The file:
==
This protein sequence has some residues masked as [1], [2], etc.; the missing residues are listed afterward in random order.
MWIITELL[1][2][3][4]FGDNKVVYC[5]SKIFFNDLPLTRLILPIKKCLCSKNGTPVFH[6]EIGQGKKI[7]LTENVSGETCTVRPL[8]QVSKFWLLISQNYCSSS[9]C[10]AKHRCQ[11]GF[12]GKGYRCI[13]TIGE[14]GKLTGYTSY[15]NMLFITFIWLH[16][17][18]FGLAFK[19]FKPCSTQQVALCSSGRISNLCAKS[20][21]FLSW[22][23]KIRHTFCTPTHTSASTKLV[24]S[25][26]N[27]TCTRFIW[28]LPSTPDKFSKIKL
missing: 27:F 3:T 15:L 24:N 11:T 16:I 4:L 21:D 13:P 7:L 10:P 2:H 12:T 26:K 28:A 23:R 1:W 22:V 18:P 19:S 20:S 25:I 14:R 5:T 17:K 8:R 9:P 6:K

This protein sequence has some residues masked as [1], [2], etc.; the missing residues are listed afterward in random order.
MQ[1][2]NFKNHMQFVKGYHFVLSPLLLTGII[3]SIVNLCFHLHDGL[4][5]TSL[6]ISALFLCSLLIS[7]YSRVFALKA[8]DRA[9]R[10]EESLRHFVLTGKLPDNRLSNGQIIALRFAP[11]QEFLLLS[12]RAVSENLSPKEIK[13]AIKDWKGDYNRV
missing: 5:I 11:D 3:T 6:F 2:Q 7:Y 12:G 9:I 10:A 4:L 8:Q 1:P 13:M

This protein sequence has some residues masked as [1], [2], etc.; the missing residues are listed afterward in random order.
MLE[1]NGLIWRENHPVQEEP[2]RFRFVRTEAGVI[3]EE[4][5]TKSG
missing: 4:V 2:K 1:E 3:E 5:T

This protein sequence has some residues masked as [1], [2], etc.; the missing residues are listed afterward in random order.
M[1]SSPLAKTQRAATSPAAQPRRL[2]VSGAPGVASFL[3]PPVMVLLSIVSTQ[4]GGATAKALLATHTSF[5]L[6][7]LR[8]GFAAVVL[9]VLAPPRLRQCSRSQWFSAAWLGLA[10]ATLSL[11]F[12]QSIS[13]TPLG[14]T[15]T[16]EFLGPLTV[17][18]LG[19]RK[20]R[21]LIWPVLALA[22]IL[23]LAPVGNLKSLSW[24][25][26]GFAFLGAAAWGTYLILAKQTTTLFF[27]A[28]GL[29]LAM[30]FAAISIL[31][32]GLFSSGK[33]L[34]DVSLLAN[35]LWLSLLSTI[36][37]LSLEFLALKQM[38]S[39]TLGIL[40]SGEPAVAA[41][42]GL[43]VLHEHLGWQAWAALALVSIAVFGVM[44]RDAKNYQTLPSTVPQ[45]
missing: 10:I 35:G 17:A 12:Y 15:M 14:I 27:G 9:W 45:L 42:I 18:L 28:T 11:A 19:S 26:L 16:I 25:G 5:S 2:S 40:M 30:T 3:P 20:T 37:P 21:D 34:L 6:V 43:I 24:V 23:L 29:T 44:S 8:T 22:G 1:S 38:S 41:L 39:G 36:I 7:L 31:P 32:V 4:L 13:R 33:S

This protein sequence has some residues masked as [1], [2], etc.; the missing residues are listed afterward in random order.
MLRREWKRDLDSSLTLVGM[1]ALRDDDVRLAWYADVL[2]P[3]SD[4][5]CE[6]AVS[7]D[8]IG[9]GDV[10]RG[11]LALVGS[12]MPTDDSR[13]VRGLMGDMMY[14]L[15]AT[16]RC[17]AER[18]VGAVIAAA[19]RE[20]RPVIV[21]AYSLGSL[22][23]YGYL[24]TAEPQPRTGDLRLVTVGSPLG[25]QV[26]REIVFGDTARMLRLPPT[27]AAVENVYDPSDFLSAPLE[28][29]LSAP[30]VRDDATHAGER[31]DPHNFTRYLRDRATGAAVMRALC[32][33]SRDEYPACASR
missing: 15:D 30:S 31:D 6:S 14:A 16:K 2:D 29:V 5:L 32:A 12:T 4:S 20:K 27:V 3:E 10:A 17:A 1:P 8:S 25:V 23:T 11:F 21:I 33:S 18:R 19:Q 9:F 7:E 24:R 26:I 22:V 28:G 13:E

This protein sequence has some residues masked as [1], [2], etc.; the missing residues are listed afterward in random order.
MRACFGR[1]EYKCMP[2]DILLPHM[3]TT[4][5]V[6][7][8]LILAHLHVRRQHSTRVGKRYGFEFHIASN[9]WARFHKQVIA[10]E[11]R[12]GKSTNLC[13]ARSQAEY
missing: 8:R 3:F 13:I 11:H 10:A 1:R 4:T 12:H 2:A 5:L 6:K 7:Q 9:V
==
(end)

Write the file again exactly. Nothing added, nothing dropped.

This protein sequence has some residues masked as [1], [2], etc.; the missing residues are listed afterward in random order.
MWIITELL[1][2][3][4]FGDNKVVYC[5]SKIFFNDLPLTRLILPIKKCLCSKNGTPVFH[6]EIGQGKKI[7]LTENVSGETCTVRPL[8]QVSKFWLLISQNYCSSS[9]C[10]AKHRCQ[11]GF[12]GKGYRCI[13]TIGE[14]GKLTGYTSY[15]NMLFITFIWLH[16][17][18]FGLAFK[19]FKPCSTQQVALCSSGRISNLCAKS[20][21]FLSW[22][23]KIRHTFCTPTHTSASTKLV[24]S[25][26]N[27]TCTRFIW[28]LPSTPDKFSKIKL
missing: 27:F 3:T 15:L 24:N 11:T 16:I 4:L 21:D 13:P 7:L 10:P 2:H 12:T 26:K 28:A 23:R 1:W 22:V 18:P 19:S 20:S 25:I 14:R 5:T 17:K 8:R 9:P 6:K

This protein sequence has some residues masked as [1], [2], etc.; the missing residues are listed afterward in random order.
MQ[1][2]NFKNHMQFVKGYHFVLSPLLLTGII[3]SIVNLCFHLHDGL[4][5]TSL[6]ISALFLCSLLIS[7]YSRVFALKA[8]DRA[9]R[10]EESLRHFVLTGKLPDNRLSNGQIIALRFAP[11]QEFLLLS[12]RAVSENLSPKEIK[13]AIKDWKGDYNRV
missing: 5:I 11:D 3:T 6:F 2:Q 7:Y 12:G 9:I 10:A 4:L 8:Q 1:P 13:M

This protein sequence has some residues masked as [1], [2], etc.; the missing residues are listed afterward in random order.
MLE[1]NGLIWRENHPVQEEP[2]RFRFVRTEAGVI[3]EE[4][5]TKSG
missing: 4:V 2:K 1:E 3:E 5:T

This protein sequence has some residues masked as [1], [2], etc.; the missing residues are listed afterward in random order.
M[1]SSPLAKTQRAATSPAAQPRRL[2]VSGAPGVASFL[3]PPVMVLLSIVSTQ[4]GGATAKALLATHTSF[5]L[6][7]LR[8]GFAAVVL[9]VLAPPRLRQCSRSQWFSAAWLGLA[10]ATLSL[11]F[12]QSIS[13]TPLG[14]T[15]T[16]EFLGPLTV[17][18]LG[19]RK[20]R[21]LIWPVLALA[22]IL[23]LAPVGNLKSLSW[24][25][26]GFAFLGAAAWGTYLILAKQTTTLFF[27]A[28]GL[29]LAM[30]FAAISIL[31][32]GLFSSGK[33]L[34]DVSLLAN[35]LWLSLLSTI[36][37]LSLEFLALKQM[38]S[39]TLGIL[40]SGEPAVAA[41][42]GL[43]VLHEHLGWQAWAALALVSIAVFGVM[44]RDAKNYQTLPSTVPQ[45]
missing: 10:I 35:G 17:A 12:Y 15:M 14:I 27:G 9:W 45:L 42:I 18:L 28:T 11:A 19:S 26:L 16:I 25:G 5:S 2:S 40:M 30:T 3:P 20:T 37:P 21:D 34:L 6:V 43:I 24:V 23:L 29:T 44:S 8:T 22:G 1:S 38:S 41:L 39:G 36:I 7:L 31:P 32:V 4:L 13:R 33:S

This protein sequence has some residues masked as [1], [2], etc.; the missing residues are listed afterward in random order.
MLRREWKRDLDSSLTLVGM[1]ALRDDDVRLAWYADVL[2]P[3]SD[4][5]CE[6]AVS[7]D[8]IG[9]GDV[10]RG[11]LALVGS[12]MPTDDSR[13]VRGLMGDMMY[14]L[15]AT[16]RC[17]AER[18]VGAVIAAA[19]RE[20]RPVIV[21]AYSLGSL[22][23]YGYL[24]TAEPQPRTGDLRLVTVGSPLG[25]QV[26]REIVFGDTARMLRLPPT[27]AAVENVYDPSDFLSAPLE[28][29]LSAP[30]VRDDATHAGER[31]DPHNFTRYLRDRATGAAVMRALC[32][33]SRDEYPACASR
missing: 15:D 30:S 31:D 6:S 14:A 16:K 2:D 29:V 5:L 32:A 12:T 4:S 20:K 27:V 3:E 10:A 17:A 1:P 8:S 25:V 23:T 11:F 21:I 33:S 18:R 19:Q 9:F 7:E 24:R 26:I 22:V 28:G 13:E

This protein sequence has some residues masked as [1], [2], etc.; the missing residues are listed afterward in random order.
MRACFGR[1]EYKCMP[2]DILLPHM[3]TT[4][5]V[6][7][8]LILAHLHVRRQHSTRVGKRYGFEFHIASN[9]WARFHKQVIA[10]E[11]R[12]GKSTNLC[13]ARSQAEY
missing: 8:R 3:F 13:I 11:H 10:A 1:R 4:T 12:H 2:A 5:L 6:K 7:Q 9:V